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The Real Reasons Why Corporate Recruiters Hate You

Agency and corporate recruiters have always had this love/hate relationship. It’s a sibling rivalry of sorts – in some cases each thinks the other doesn’t know what they’re doing. After 10+ years on the agency side, I have a great deal of admiration and respect for those that do it well. I also have a newfound respect for my corporate brothers and sisters as I enter my 7th month on the dark side. I still maintain that recruiters shouldn't be allowed to go internal until they've cut their teeth as a third party. It's essential training and as @MattCharney said on Twitter yesterday, you learn to "hustle".

 

After 60 reqs filled in just over 6 months and mixed results with agency recruiters, I must admit I look back on some of my past behavior as a TPR and cringe just a little (ok, a lot). I know none of my beloved RBC friends make these mistakes but perhaps you can forward on to the real culprits…?

 

Reason #1 – you are too cocky. Hey I love a little swagger, I really do. What drives me nuts though is when your agency arrogance displays itself by looking down on the poor corporate recruiters who “can’t” do what you do because of some perceived lack of skill or ability. That’s not why I gave you the job order… I gave you the job order because my time is better spent working on the other 40 reqs I have open instead of devoting half of my working hours to ONE. It’s not that difficult a concept. We both perform a valuable service to our clients, and the best on both sides will always have a seat at the table. Don't mistake my decision to go in house for weakness.

 

Reason #2 – you view me as an obstacle between you and the “real" hiring manager. I know you want to talk to the hiring manager, and I want you to. I gave you this job order because I have other things to do. Unfortunately if the hiring manager doesn’t want to talk to you (and sometimes they just don’t) then you and I are going to have to play nice. It is in my best interest for you to fill this job. I will talk to you every day if you want, and be completely transparent. Why on earth would I not give you every last scrap of detail I can to make this a win for both of us?

 

Reason #3 – you over promise and under deliver. What more can really be said about this? Don’t make promises you can’t keep – period. Or, if you say you’ll have candidates in a week, but don’t – just let me know! I’ve been recruiting long enough to know things don’t always go according to plan. Just be straight with me like I am with you.

 

Reason #4 – you get the job order, then disappear. I know I am not your only client. I doubt I’m even your best or favorite client. My company has a very strong internal recruiting team, so you may do one or two placements a year with us. I get it - that probably doesn't put us at the top of your priority list. If you’re not willing to put in the effort, why take the job order? If I am not the kind of client you want, then just politely decline… I can handle it.

 

Reason #5 – you push back against my feedback. If a candidate you’ve submitted is rejected (before or after the interview), I will tell you why. If we have a strong relationship, you can count on me to be brutally honest. I’m not talking about reasonable discussion – I’m happy to listen to your side and would expect you to defend your candidate. When you start demanding to speak to the hiring manager about “why” he/she was rejected, and ignoring me because you don't like what I have to say, then we’re going to have issues (see Reason #2).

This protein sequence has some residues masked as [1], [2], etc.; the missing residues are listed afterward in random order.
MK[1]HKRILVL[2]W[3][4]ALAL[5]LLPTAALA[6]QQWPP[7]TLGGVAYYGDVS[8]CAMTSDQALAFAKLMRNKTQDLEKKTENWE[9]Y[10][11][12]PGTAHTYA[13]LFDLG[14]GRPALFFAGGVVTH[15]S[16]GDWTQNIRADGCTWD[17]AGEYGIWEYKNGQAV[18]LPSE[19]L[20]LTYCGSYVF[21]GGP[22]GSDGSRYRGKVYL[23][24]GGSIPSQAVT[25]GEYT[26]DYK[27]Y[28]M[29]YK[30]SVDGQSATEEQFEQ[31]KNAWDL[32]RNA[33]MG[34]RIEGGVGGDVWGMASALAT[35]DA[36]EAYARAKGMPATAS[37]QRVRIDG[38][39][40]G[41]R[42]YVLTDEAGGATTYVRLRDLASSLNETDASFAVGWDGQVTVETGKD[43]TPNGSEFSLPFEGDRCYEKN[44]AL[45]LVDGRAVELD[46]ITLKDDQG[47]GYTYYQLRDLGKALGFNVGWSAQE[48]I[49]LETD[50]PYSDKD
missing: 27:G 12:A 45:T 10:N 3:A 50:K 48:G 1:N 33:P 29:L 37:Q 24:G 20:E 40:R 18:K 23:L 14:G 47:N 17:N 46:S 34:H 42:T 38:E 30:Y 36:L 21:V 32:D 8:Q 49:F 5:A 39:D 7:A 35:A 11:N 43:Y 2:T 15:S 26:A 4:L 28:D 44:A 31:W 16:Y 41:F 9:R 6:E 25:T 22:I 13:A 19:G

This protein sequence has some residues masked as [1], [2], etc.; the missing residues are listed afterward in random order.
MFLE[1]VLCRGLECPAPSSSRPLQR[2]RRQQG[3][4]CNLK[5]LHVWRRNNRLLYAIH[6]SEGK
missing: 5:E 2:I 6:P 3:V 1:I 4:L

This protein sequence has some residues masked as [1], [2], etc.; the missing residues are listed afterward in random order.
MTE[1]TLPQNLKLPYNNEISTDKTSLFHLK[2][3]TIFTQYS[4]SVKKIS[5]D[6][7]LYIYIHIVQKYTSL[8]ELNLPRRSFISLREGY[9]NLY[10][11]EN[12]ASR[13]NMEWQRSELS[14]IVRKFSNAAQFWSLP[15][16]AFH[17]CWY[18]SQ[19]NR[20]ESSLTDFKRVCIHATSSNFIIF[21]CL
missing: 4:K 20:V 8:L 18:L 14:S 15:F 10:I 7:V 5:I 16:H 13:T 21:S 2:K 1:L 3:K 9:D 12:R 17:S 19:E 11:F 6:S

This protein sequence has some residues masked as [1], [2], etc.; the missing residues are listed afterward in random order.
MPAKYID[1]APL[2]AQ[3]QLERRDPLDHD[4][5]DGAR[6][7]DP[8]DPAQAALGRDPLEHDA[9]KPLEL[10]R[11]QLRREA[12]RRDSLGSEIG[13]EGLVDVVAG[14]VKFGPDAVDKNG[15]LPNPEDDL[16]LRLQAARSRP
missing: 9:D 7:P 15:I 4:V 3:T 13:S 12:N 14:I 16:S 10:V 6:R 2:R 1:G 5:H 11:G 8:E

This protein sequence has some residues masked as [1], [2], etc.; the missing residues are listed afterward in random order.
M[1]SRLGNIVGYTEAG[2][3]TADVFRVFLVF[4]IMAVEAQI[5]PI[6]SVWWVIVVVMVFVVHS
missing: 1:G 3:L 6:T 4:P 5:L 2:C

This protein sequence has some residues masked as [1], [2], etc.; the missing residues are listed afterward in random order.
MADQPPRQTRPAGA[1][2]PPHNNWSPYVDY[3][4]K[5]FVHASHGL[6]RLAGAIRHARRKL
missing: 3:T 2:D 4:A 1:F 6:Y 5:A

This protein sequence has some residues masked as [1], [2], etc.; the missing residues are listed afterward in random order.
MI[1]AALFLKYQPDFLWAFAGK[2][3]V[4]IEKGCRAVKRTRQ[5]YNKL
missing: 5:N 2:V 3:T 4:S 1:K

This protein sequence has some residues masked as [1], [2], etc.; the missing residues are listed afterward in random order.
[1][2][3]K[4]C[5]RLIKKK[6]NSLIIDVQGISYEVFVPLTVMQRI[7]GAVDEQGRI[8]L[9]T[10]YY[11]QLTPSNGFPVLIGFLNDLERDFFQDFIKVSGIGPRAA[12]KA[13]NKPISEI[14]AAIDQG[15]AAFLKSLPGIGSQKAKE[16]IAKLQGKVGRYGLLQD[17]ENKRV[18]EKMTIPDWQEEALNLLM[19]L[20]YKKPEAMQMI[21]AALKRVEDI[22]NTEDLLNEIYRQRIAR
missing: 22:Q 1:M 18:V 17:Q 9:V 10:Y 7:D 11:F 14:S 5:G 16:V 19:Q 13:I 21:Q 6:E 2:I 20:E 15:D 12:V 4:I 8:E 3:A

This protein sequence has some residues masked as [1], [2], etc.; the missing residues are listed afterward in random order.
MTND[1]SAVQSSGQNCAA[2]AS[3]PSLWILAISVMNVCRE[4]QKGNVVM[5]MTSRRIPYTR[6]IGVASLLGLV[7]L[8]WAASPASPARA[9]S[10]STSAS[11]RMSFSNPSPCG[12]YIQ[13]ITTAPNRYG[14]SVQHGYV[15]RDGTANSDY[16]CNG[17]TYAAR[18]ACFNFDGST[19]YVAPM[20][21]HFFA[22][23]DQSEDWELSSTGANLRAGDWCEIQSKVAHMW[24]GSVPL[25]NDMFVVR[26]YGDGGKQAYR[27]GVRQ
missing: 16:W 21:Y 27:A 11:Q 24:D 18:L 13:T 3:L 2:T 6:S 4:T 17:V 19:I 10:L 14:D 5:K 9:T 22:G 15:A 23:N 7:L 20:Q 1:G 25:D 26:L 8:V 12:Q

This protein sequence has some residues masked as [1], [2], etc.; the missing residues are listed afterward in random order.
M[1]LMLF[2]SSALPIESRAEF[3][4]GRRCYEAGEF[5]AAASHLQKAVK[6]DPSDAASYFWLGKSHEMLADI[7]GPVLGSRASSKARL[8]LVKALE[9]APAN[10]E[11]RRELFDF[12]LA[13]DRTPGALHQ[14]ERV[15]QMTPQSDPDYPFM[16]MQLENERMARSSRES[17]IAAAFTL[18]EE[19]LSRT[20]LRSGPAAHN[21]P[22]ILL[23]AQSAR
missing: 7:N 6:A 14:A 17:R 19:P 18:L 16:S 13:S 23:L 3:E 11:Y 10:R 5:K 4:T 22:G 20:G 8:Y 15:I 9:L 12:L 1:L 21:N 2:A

Reason #6 – you treat me like the competition. I realize not all corporate recruiters operate this way, but if I give you a job order I am no longer actively recruiting for it. You are. That doesn’t mean we won’t still have the role posted, and we may still receive active candidates applying, but I am not sourcing. Personally, I view you as an external extension of my team. Why compete with my own resources?

 

Reason #7 – you don’t know me. You’re too busy selling me on your awesomeness to even bother getting to know me or my company. I especially love the split desk agencies. If I somehow end up talking to the recruiter finding the candidates, I find out the Business Development dude told him very little about my company, and what he did learn was wrong. So when I have to set you straight, don’t tell me “that’s changed”. Nothing’s changed, you just didn’t know anything about us in the first place. Hint – don’t assume, ask questions.

 

Now let me have it. Someone out there is DYING to come back with a list of why agency recruiters hate the corporate side. I can’t wait to see it, because I know you won’t be talking about me. :)

Views: 8817

Tags: Agency, Corporate, Recruiting

Comment by Peter Dube on January 13, 2012 at 2:40pm

spot on.  I was in the retained search world for 10 years and contingency for 6 before that.  I recently met with a colleague from my prior firm and was shocked at how arrogant he came off - and saw that I was that way too when I was on that side of the table. In my org today, there are people in Talent acquisition that want to be and are 'the brick wall' to our service providers to no one's benefit.  Switching chairs is great experience for anyone that wants to be successful in either role. One of the amazing things about being on the copr side is how manay agencies indeed do #3 or #4 - completely under deliver or disappear.  I added several 'must have' agencies to our vendo list before finally realizing no one get's on the list until they deliver - too much wasted time for disappearing acts.